You also contend that the Public Information Act does not require a governmental body to provide access to information requested on such a broad, generalized basis. Rather, citing section 552.222 of the Government Code as authority, you contend that the requestor should be required to narrow the scope of his request to specify the type of correspondence sought or the specific subject matter of the requested correspondence. It is well established that a governmental body may not disregard a request for records made pursuant to the Public Information Act merely because a requestor does not specify the exact documents desired. A governmental body must make a good faith effort to relate a request to information held by it. Open Records Decision Nos. 561 at 8-9 (1990), 87 (1975). Section 552.222(b) of the Government Code, however, provides that if a governmental body is unable to determine the nature of the records being sought, it may ask the requestor to clarify the request so that the desired records may be identified.

However, section 552.222(b) does not stand for the proposition that a request may be denied merely because it seeks a broad range of documents. The purpose of this section is to authorize a dialogue between the governmental body and the requestor regarding the scope of the records request.(3) Open Records Decision No. 663 (1999). When a requestor makes a vague or broad request, the governmental body should make a good faith effort to advise the requestor of the type of documents available so that the requestor may narrow or clarify the request. See id. at 5.

We have reviewed the open records requests submitted to the county judge. Each request specifies the physical or other form of the information, the subject matter of the information, and the time frame for the creation or receipt of the requested information. The requestor states that, with certain limitations, he wants access to each document produced or received by the county judge and his office regarding certain matters during the time interval specified in each request.(4) The requests, while encompassing numerous facets of county business, are sufficiently clear and understandable to inform the county judge of the records being requested, as is evidenced by your ability to identify records responsive to each of the individual requests.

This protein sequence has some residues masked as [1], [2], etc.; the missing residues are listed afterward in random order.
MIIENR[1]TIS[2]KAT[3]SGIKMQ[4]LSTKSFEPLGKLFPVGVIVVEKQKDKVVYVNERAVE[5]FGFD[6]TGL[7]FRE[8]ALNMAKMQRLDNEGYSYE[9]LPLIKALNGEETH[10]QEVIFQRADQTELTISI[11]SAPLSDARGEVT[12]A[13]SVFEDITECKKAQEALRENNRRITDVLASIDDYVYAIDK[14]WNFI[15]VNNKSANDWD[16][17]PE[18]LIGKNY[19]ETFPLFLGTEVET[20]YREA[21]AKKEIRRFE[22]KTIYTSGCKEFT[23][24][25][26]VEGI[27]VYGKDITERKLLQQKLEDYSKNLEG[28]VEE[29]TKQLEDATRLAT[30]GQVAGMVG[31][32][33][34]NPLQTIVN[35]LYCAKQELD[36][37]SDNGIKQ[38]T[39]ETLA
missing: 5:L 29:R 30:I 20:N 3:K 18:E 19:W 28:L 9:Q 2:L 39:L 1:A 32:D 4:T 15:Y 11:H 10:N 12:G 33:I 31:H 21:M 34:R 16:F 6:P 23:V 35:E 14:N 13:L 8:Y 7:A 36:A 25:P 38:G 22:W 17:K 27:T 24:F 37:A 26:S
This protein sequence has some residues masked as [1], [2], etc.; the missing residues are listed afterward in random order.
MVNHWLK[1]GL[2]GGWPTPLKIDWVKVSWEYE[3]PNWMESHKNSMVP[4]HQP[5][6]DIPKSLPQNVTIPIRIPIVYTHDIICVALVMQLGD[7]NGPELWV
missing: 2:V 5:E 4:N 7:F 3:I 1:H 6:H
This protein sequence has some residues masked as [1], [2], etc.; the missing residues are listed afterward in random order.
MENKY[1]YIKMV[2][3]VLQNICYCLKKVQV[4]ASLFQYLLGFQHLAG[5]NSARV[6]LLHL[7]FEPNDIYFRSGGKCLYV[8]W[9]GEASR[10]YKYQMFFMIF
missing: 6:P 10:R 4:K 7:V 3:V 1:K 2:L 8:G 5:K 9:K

Next we examine the submitted information that you claim is responsive to this specific request. You submitted a letter that represents correspondence between the judge's private counsel and the judge, with an attachment that represents correspondence from the private counsel to opposing attorneys. You state that this letter and attachment, are excepted from public disclosure under sections 552.101, 552.103, and 552.107 of the Government Code. We have considered the exceptions that you claim and have reviewed the documents at issue.

Section 552.103(a) excepts from disclosure information relating to litigation to which a governmental body is or may be a party. The governmental body has the burden of providing relevant facts and documents to show that section 552.103(a) is applicable in a particular situation. In order to meet this burden, the governmental body must show that (1) litigation is pending or reasonably anticipated, and (2) the information at issue is related to that litigation. University of Tex. Law Sch. v. Texas Legal Found., 958 S.W.2d 479 (Tex. App.-Austin 1997, no pet.); Heard v. Houston Post Co., 684 S.W.2d 210, 212 (Tex. App. -Houston [1 st Dist.] 1984, writ ref'd n.r.e.); Open Records Decision No. 551 at 4 (1990). The governmental body must meet both prongs of this test for information to be excepted under 552.103(a).

In this instance, you have stated that Cause No. 44051, in which the boundary line for Tarrant and Denton counties is in dispute, is an active case. You have met the first prong of the test. Next, we decide whether the responsive information is related to the litigation at issue.

Furthermore, we conclude that the information relates to the pending litigation for the purposes of section 552.103(a), thus meeting the second prong of the test. Therefore, the letter may be excluded from public disclosure. However, the attachment represents a letter to opposing counsel in the litigation at issue. Section 552.103(a) is inapplicable if an opposing party in litigation has seen or had access to the documents. Open Records Decision Nos. 349 (1982), 320 (1982). Therefore, the attachment is not excepted from public disclosure under section 552.103 of the Government Code.